Probiotic Soda Drinks: Are They Good for Your Intestinal Health?
More and more people are recognizing that gut health can have a significant impact on their overall well-being. As a result, they’re looking for ways to improve it. One of the most popular ways, at present, is through the consumption of prebiotic and probiotic soda drinks.
Despite the growing interest in these beverages, the benefits of taking prebiotic and probiotic soda drinks are still the subject of scientific debate. In addition, there are some possible side effects of overconsumption.
Let’s take a closer look at how much scientific evidence is behind it.
What are prebiotic and probiotic soda drinks?
Prebiotics are non-digestible fibers that feed the beneficial bacteria in the gut or microbiota. This substrate helps them in their metabolism, which promotes intestinal health, in addition to strengthening the immune system, calcium absorption, and the movements of the digestive tract. This is stated in the Journal of Functional Foods.
Probiotics are live microorganisms that strengthen the bacterial flora already existing in the intestine. These bacteria are added to those already present to strengthen the immune system and help in the absorption of nutrients, among other functions.
Sodas and soft drinks are a type of carbonated beverage. The food industry has incorporated in some brands certain ingredients that correspond to prebiotic fibers and probiotics. To complement its “healthy” profile, manufacturers often use sweeteners such as stevia and erythritol.
They’re promoted as a “healthier” option among conventional beverages.
Get to know more: Natto, the Viscous Japanese Food that Provides Probiotics
Can probiotic soda drinks improve your digestive system?
Marilia Chamon, a registered nutritional therapist and founder of Gutfulness Nutrition Gut Health, explained in a recent interview that many people can benefit from consuming probiotics, but there’s no one-size-fits-all solution. She suggests that, when choosing this type of industrial product, the overall quality of the soda should be taken into account and that the description of the strains it contains should be clear.
In other words, we have to opt for a type of probiotic that really has scientific evidence in its favor. In this regard, scientific studies often try to clarify which strains are useful and which are not.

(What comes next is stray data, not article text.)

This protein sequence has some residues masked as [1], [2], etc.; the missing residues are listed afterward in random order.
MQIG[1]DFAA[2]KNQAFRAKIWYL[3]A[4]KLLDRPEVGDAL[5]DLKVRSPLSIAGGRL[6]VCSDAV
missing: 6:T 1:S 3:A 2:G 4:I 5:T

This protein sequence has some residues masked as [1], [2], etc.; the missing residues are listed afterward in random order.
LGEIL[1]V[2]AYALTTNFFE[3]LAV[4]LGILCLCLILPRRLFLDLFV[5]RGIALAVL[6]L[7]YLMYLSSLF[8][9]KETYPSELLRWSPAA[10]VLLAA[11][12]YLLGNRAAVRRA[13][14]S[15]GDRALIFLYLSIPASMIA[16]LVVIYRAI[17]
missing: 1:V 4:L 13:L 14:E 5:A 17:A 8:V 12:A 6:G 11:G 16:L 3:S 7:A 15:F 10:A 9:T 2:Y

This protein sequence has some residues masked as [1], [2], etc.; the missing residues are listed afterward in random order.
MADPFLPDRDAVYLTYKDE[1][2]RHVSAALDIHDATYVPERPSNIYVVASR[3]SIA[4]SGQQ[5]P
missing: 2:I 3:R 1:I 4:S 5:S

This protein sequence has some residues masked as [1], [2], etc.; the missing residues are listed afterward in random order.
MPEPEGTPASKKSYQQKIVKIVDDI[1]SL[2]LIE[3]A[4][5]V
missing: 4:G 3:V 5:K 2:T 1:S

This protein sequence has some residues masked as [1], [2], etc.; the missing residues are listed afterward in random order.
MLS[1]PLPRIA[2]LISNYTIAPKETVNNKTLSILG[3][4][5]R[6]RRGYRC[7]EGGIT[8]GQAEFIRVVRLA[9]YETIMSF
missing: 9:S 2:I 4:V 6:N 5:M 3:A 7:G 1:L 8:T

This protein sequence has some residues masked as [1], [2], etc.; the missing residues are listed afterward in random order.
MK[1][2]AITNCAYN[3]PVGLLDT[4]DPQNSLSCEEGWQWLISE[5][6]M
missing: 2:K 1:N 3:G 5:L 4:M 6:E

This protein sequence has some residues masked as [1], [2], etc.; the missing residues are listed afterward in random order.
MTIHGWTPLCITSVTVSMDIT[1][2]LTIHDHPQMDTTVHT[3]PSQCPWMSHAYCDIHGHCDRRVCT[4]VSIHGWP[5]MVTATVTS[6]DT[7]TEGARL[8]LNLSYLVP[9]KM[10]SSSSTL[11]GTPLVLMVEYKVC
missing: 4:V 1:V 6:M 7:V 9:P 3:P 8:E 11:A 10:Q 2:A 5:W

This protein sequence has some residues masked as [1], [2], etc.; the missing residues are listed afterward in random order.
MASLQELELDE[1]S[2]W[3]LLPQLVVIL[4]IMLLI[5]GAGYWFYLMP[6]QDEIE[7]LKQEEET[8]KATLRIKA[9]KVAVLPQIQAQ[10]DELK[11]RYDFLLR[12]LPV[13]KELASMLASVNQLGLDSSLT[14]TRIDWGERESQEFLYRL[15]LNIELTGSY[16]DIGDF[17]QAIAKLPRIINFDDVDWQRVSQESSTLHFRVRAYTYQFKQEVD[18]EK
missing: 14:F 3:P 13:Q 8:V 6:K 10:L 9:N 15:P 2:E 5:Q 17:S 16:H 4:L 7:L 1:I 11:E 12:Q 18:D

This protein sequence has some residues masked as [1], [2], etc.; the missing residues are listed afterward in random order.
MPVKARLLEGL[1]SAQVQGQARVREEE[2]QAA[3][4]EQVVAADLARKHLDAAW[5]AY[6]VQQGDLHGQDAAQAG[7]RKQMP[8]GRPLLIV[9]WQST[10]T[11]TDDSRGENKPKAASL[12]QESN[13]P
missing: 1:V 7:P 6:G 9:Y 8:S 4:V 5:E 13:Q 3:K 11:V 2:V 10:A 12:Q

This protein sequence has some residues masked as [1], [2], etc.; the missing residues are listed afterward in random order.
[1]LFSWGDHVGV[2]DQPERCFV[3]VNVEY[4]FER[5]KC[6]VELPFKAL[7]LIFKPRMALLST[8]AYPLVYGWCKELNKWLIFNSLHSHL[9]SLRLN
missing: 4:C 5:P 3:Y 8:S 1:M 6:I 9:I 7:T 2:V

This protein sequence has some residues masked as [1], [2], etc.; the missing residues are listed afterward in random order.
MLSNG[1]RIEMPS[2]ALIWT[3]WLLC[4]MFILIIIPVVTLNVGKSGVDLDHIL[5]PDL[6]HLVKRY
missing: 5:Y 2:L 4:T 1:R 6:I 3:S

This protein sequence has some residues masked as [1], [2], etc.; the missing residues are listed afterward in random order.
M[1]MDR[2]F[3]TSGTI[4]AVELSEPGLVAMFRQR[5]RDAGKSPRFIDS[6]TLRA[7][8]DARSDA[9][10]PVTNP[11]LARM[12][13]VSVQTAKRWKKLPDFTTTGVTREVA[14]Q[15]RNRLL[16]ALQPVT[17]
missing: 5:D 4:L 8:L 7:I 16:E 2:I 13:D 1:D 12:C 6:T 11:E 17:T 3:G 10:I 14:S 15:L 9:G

In recent years, there has been a noticeable increase in the consumption of prebiotic and probiotic soda drinks. Generally speaking, this is good news. Probiotics have benefits for intestinal health, backed by science, and soft drinks with probiotics will always be preferable to regular sodas.
However, it’s important to consume these beverages in moderation. It’s also worth clarifying that some sweeteners and additives may not be of the best quality. This is a relevant point of discussion about their production, which is echoed in a publication by Gut Microbes.
In addition, excessive consumption of probiotics can lead to overdoses, resulting in diarrhea and flatulence. This is according to a study carried out by Augusta University, in the United States.
Follow these tips for: Intestinal Health: 7 Foods That Are Bad For Your Gut
When is it necessary to take prebiotics and probiotics?
Prebiotics are found naturally in foods rich in fiber. We can mention oats, onions, garlic, artichokes and bananas. Probiotics are found in fermented foods such as yogurt, kefir, sauerkraut, kimchi, tempeh, cheese, and buttermilk.
Eating a diet high in prebiotics can have many benefits for intestinal health. Similarly, regular consumption of probiotic foods will support our immune system, as stated in the journal Molecules.
And while the ideal is to obtain these components from natural and varied sources, there are situations in which supplementation is favorable. It may even constitute a medical indication for treatment.
The intake of prebiotics and probiotics may be recommended in the following circumstances:
- Irritable bowel syndrome. Probiotics may also be beneficial.
- Intestinal malabsorption syndrome, as probiotics increase absorption capacity.
- Gastrointestinal infections, such as acute diarrhea. Probiotics help restore the intestinal flora and reduce the duration of the clinical course.